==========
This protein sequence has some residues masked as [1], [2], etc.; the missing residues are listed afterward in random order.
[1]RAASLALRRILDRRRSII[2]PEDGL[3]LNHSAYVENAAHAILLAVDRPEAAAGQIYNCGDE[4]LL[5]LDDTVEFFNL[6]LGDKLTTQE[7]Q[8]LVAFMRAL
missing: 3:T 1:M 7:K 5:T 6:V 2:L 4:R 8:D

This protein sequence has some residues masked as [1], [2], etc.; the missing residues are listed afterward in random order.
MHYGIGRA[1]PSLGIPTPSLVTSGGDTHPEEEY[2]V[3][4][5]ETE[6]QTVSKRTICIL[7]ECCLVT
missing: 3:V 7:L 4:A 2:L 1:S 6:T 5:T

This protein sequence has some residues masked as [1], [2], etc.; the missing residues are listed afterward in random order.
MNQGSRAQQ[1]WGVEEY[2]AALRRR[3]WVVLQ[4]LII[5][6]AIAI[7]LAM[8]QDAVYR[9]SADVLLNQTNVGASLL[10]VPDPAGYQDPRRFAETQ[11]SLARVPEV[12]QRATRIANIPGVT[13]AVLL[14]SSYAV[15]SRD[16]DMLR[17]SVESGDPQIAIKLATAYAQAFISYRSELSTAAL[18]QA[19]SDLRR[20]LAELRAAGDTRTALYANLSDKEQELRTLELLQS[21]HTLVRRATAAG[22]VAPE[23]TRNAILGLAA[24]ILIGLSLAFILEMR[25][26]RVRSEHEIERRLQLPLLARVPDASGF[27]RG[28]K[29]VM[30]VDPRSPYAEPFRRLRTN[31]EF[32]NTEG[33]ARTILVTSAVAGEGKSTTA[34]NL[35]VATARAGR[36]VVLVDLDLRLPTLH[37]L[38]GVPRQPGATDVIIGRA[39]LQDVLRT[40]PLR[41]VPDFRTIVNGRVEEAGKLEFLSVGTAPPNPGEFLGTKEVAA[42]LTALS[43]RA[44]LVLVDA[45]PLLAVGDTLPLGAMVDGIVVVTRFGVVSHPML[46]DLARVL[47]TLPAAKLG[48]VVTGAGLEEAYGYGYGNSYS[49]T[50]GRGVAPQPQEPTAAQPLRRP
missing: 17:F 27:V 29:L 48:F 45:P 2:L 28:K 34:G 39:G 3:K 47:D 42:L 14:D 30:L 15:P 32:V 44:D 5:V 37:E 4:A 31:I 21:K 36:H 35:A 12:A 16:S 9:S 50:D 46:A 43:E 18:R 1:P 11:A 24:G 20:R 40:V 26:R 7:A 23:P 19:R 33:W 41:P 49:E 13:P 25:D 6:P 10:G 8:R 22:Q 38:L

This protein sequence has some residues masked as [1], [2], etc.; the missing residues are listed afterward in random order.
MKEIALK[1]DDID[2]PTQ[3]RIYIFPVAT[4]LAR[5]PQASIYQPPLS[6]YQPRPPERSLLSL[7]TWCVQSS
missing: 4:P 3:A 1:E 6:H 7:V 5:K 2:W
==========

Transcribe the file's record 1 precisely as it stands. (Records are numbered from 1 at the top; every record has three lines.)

This protein sequence has some residues masked as [1], [2], etc.; the missing residues are listed afterward in random order.
[1]RAASLALRRILDRRRSII[2]PEDGL[3]LNHSAYVENAAHAILLAVDRPEAAAGQIYNCGDE[4]LL[5]LDDTVEFFNL[6]LGDKLTTQE[7]Q[8]LVAFMRAL
missing: 3:T 1:M 7:K 5:T 6:V 2:L 4:R 8:D